What’s the Difference Between a Felony and Misdemeanor in Missouri?
Are you facing criminal charges in Missouri and wondering if it’s a felony or misdemeanor? Understanding the difference is crucial – felonies carry more severe penalties than misdemeanors. This guide will explain everything you need to know about felonies, misdemeanors, infractions, and how criminal offenses are classified in Missouri.
Understanding Felony and Misdemeanor
A felony is the most serious type of criminal offense, punishable by over one year in prison. Felonies include serious crimes such as murder, rape, robbery, and aggravated assault. A misdemeanor is a less severe crime, usually punishable by up to one year in jail. Common misdemeanors include DUI, simple assault, shoplifting, and possessing small amounts of drugs. Infractions like traffic tickets are the least serious offenses.
Crime classification depends on three main factors – the type of offense, the circumstances, and your criminal history. An experienced criminal defense attorney can help analyze the charges against you and build the strongest defense. If you’re facing criminal charges, contact is criminal defense law firm like Rose Legal Service for assistance.
How are Crimes Classified as Felonies or Misdemeanors in Missouri?
In Missouri, criminal offenses are divided into three categories:
- Felonies – Crimes punishable by over one year in prison
- Misdemeanors – Less serious crimes punishable by up to one year in jail
- Infractions – Minor offenses like traffic tickets are punishable by fines
Several factors determine whether a crime is charged as a misdemeanor or felony:
- The type of offense
- The circumstances of the crime
- A defendant’s criminal history
For example, assault can be charged as either a misdemeanor or felony, depending on the defendant’s injuries, weapon used, and record. Prosecutors have discretion in filing charges.
Felonies in Missouri
Felony crimes are the most severe criminal offenses. Felonies are further divided into five classes in Missouri:
- Class A – Murder, rape, robbery – 10-30 years or life imprisonment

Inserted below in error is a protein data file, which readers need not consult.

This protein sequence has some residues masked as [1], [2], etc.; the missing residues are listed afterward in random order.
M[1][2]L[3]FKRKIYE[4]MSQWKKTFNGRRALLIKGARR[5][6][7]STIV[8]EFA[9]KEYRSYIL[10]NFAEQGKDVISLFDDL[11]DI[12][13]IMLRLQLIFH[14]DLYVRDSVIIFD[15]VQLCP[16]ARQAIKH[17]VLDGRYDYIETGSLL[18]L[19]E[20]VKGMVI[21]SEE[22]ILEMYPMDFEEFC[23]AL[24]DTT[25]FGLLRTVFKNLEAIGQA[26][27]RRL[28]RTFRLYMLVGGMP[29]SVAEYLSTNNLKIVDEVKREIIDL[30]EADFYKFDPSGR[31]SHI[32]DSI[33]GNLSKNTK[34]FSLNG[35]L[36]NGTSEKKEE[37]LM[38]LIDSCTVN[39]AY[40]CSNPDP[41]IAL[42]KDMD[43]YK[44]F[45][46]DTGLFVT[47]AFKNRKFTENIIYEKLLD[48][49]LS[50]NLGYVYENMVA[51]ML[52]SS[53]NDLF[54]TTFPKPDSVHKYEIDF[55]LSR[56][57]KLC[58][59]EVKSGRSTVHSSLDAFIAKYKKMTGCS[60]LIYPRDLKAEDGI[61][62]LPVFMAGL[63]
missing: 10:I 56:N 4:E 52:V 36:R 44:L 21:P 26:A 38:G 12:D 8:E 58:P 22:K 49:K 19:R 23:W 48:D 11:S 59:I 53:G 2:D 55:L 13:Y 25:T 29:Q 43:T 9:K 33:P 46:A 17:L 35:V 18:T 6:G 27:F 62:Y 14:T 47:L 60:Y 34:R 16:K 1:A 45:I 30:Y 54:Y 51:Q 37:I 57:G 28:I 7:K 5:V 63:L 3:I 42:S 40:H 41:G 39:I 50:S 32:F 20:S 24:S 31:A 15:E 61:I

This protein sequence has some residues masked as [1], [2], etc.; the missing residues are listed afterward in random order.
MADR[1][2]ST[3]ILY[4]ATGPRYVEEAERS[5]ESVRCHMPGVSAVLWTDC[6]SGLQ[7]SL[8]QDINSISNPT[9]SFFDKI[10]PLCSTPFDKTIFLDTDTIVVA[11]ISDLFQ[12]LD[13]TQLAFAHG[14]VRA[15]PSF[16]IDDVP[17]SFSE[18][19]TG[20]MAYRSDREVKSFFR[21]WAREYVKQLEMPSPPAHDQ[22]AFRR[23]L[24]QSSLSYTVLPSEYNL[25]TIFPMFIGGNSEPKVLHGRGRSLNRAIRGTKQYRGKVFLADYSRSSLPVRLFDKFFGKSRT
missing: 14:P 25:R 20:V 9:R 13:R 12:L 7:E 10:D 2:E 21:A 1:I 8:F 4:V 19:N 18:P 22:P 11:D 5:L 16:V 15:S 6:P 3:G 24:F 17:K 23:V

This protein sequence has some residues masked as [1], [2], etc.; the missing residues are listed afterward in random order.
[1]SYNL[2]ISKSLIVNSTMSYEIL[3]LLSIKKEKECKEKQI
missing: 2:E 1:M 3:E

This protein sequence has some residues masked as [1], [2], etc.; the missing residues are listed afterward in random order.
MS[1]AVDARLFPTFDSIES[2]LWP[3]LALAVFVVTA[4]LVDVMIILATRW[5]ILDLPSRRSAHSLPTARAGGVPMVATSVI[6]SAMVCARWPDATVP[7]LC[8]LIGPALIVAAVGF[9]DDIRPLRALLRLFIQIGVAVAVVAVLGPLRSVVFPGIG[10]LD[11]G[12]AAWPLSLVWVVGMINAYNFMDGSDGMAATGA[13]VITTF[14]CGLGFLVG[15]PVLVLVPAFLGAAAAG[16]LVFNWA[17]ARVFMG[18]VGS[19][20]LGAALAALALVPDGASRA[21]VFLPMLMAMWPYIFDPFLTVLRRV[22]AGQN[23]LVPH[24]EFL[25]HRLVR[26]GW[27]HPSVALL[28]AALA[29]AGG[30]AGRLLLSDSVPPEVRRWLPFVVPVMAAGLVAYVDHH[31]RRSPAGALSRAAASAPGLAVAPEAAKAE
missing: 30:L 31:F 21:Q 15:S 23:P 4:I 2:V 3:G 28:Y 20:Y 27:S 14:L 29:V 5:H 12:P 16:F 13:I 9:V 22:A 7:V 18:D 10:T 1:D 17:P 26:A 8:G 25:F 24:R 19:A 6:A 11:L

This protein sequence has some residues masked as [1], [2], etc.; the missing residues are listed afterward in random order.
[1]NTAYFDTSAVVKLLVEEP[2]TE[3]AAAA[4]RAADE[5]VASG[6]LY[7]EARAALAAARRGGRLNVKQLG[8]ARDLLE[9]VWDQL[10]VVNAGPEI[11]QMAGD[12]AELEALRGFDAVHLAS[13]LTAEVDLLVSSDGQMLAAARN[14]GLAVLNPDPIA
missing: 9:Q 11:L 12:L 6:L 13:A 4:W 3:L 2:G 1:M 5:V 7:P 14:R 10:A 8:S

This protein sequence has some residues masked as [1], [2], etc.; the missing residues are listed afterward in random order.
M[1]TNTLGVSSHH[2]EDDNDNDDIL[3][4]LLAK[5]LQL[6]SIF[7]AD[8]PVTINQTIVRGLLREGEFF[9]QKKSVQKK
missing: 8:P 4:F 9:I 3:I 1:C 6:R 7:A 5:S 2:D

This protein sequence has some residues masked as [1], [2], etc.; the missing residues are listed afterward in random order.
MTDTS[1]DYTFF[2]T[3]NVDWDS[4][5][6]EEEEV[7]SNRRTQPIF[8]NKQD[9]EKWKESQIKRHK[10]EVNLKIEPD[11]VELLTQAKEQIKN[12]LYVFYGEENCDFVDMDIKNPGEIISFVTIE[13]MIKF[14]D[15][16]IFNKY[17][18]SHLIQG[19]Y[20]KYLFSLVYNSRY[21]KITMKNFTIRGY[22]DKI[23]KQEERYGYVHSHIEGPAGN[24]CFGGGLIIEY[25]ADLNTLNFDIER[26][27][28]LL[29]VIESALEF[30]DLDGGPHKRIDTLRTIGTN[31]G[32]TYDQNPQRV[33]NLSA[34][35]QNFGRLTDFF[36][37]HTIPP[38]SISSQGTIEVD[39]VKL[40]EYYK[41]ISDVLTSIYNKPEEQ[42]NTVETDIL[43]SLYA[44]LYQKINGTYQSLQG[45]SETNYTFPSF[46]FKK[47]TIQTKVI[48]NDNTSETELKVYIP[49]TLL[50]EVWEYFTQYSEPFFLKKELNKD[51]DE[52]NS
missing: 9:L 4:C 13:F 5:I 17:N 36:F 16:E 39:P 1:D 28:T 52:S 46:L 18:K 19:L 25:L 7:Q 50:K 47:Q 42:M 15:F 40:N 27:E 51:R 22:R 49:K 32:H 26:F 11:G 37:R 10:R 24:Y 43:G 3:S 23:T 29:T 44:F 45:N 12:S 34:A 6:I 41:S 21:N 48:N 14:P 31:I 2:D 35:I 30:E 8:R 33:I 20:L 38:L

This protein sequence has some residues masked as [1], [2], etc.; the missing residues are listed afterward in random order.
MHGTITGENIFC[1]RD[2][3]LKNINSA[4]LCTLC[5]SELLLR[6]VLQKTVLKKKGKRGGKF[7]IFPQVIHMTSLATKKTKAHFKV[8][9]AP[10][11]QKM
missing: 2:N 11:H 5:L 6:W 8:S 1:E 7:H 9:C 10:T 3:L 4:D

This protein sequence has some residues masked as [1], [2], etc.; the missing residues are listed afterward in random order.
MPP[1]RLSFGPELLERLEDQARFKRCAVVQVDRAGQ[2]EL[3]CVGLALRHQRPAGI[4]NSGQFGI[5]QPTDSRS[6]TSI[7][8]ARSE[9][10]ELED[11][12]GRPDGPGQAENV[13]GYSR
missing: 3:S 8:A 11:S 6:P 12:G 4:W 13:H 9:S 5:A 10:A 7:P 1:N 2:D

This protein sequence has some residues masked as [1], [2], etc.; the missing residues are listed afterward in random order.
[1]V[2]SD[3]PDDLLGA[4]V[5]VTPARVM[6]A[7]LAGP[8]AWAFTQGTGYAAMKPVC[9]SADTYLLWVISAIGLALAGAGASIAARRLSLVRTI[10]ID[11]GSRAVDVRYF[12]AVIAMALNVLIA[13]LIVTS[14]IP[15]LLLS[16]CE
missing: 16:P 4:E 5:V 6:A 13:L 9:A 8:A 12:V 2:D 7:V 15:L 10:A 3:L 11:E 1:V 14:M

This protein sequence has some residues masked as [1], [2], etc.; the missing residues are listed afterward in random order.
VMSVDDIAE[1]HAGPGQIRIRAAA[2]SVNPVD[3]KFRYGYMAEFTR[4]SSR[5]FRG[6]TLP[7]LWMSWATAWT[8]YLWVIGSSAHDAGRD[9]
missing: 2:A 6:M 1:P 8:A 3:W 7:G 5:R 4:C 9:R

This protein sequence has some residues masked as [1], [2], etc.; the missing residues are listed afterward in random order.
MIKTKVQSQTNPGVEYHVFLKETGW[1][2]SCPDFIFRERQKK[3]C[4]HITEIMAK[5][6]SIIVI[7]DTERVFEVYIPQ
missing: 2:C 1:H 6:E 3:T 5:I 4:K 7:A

- Class B – Voluntary manslaughter, sex offenses – 5-15 years imprisonment
- Class C – Involuntary manslaughter, assault, burglary – Up to 7 years imprisonment
- Class D – Possession of controlled substances, stealing – Up to 4 years imprisonment
- Class E – Minor drug possession, false checks – Up to 4 years imprisonment
Penalties increase for repeat felony offenders under Missouri’s prior and persistent offender laws. A felony conviction also results in losing civil rights like voting and jury eligibility.
Misdemeanors in Missouri
Misdemeanors are less serious crimes than felonies. Jail sentences are one year or less. Fines, probation, and community service may also be imposed. Some common misdemeanors in Missouri include:
- Possession of small amounts of marijuana
- Petit larceny (minor theft)
- Domestic assault
Depending on seriousness, misdemeanors are designated as Class A, B, C, or D. Class A misdemeanors carry up to one year in jail.
Infractions like minor traffic offenses are the least serious type of crime, with fines as the only punishment.
What Is an Infraction and How Does It Differ from a Misdemeanor and a Felony?
An infraction is the least severe type of offense and differs significantly from a felony and a misdemeanor. Infractions typically involve nonviolent crimes such as shoplifting or minor traffic violations. They usually result in a fine and do not lead to jail time or probation. Importantly, infractions are not considered a criminal offense and thus, do not result in a criminal record.
Why is it Important to Understand the Difference?
The penalties for a felony conviction are severe. Just being charged with a felony can negatively impact your life and future. That’s why it’s critical to understand the differences between felonies and misdemeanors in Missouri.
The most serious consequences of a felony conviction include:
- Long prison sentences – Felonies carry sentences over one year. Certain felonies have minimum mandatory sentences.
- Fines – Felony fines start at $5,000 and have no upper limit. Fines for misdemeanors cannot exceed $2,000.